Penn State’s 15th president and Thomas Building’s namesake, Joab Thomas, has passed away at the age of 81.
Thomas, who preceded Graham Spanier as university president from 1990 to 1995, notably supervised Penn State’s entry into the Big Ten; the creation of the Office of Undergraduate Fellowships, which assists Penn State students in winning prestigious scholarships like the Fulbright; the university’s corporate partnerships with AT&T, Pepsi, and Barnes & Noble; and several campus expansions, including the groundbreaking for the Bryce Jordan Center and the authorization for Paterno Library.
Prior to his stint as Penn State president, Thomas served as the University of Alabama-Tuscaloosa’s president from 1981 to 1988. There, he most notably tripled the university’s research funding, while establishing Alabama’s honors program and its Presidential Scholars program.
He was also responsible for finding a successor for legendary Crimson Tide coach Bear Bryant, who retired in 1982, during his tenure as Alabama’s president. Eight years after Bryant’s retirement, Thomas was very nearly charged with replacing Joe Paterno, too, according to Tuscaloosa News:
Soon after arriving in State College, Pa., Thomas said a group of faculty members asked if he’d be willing to address the entire faculty. He agreed and even said he’d take questions.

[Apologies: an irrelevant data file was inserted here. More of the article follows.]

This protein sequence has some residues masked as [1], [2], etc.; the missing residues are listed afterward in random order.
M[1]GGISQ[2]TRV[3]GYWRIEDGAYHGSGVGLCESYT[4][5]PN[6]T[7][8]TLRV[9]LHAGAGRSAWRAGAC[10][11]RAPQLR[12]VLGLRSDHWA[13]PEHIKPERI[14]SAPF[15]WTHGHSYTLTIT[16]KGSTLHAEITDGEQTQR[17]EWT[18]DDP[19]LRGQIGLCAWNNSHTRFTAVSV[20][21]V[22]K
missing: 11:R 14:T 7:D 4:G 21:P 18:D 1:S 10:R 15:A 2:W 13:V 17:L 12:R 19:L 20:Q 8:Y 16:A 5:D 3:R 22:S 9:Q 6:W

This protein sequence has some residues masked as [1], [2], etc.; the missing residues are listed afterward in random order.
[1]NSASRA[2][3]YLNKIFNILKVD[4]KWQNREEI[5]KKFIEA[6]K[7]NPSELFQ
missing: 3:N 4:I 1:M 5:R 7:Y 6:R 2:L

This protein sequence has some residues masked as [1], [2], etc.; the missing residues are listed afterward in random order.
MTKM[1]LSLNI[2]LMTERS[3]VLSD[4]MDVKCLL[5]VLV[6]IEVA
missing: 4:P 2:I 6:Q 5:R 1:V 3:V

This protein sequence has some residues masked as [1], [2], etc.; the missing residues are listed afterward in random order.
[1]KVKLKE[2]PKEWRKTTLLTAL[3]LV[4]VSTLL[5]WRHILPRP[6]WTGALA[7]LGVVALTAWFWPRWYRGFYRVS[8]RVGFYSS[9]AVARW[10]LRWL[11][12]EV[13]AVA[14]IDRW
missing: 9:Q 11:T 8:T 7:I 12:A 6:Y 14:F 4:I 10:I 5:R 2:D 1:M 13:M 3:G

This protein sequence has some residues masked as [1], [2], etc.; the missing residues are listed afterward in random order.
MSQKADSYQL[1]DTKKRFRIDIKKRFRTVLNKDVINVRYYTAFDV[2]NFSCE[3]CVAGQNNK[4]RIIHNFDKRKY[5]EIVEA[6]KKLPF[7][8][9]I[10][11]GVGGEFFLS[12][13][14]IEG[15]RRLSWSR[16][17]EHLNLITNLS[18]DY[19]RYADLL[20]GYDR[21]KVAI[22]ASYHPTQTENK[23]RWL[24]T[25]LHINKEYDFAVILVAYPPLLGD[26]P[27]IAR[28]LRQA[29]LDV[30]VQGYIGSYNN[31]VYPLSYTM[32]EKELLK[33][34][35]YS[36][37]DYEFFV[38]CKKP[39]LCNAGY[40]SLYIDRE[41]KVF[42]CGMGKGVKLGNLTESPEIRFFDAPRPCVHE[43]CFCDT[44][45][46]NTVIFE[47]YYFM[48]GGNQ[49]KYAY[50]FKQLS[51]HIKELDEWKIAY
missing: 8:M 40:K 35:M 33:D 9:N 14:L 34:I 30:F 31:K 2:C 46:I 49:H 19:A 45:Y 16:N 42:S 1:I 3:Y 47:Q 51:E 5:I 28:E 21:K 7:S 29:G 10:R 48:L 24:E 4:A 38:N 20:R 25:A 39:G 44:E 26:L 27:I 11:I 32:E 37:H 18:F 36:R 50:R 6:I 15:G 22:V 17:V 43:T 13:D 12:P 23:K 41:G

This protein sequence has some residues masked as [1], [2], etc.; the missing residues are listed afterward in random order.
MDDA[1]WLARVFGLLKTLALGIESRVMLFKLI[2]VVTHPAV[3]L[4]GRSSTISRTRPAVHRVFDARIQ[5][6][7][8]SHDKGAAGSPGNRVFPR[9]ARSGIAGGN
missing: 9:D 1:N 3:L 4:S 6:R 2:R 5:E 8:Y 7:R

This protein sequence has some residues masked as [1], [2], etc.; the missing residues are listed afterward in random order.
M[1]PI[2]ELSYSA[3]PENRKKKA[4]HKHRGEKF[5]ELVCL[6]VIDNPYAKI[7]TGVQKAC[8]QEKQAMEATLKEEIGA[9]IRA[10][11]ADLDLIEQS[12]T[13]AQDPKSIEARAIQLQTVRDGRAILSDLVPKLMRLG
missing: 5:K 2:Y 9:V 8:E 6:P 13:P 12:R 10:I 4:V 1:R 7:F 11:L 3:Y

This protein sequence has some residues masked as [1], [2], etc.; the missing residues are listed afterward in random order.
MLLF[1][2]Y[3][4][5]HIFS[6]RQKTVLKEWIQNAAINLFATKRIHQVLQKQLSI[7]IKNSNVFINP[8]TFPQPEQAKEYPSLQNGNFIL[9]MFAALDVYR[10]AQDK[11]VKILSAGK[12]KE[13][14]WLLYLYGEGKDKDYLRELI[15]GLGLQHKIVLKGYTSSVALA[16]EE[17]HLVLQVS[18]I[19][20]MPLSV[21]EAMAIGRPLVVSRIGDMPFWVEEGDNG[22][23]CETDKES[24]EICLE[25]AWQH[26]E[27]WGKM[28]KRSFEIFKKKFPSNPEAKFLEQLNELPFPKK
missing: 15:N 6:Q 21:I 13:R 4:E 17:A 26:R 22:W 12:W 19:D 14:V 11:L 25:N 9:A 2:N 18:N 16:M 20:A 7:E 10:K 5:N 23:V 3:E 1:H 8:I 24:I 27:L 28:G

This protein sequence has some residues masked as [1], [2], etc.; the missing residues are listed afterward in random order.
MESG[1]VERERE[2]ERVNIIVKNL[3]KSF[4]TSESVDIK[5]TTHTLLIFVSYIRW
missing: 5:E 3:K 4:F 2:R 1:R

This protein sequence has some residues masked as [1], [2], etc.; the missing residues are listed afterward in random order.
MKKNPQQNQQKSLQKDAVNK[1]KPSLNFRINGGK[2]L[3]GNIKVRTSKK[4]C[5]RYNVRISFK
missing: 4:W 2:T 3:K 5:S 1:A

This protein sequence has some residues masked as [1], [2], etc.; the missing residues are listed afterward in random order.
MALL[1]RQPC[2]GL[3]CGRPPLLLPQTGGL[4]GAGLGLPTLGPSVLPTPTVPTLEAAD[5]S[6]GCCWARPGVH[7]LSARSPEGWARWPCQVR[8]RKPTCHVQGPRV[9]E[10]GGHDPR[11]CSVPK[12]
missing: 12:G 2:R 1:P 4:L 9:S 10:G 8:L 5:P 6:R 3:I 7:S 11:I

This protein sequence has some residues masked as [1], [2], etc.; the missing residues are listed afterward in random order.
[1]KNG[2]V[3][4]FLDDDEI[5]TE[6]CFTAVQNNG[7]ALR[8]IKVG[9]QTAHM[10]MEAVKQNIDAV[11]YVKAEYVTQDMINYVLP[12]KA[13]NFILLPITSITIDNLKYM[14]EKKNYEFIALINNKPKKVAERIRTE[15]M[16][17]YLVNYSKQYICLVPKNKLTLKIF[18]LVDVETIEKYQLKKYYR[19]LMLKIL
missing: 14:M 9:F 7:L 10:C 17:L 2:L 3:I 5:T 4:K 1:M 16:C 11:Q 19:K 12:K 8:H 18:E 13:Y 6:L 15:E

Thomas said the first question he was asked was his plan for replacing Paterno should the Nittany Lions coach decide to retire.
“I said I was going to retire [instead],” Thomas said. “You can’t ask one man to replace both Bear Bryant and Joe Paterno.”
Thomas, born on Feb. 14, 1933 in Holt, Ala., earned his Bachelor’s, Master’s, and Doctorate Degrees in Biology from Harvard University, where he studied or worked from 1955 to 1961. He then returned to his home state to begin his career in academic administration at Alabama, where he worked his way up to Vice President of Students Affairs in 1974. Thomas also served as Chancellor of North Carolina State University from 1976 to 1981 prior to returning to Alabama to serve as its president.
Current Penn State president Rodney Erickson released a statement commemorating Thomas’ life and accomplishments:
“Joab Thomas was a brilliant scholar, a visionary leader and a true gentleman. His commitment to students was legendary, and he played a critical role in building Penn State into an internationally ranked university. During Joab’s tenure as president of Penn State, he led the effort to strengthen undergraduate education; he initiated the largest building program in the University’s history; and his focus on fiscal responsibility resulted in more efficient resource allocation, as well as enhanced philanthropy and corporate partnerships. What’s more, Joab oversaw Penn State’s entry into the Big Ten athletic conference and the Committee on Institutional Cooperation, the academic consortium of the conference. We were very fortunate to have Joab’s leadership, dedication and goodwill, and he will be greatly missed.”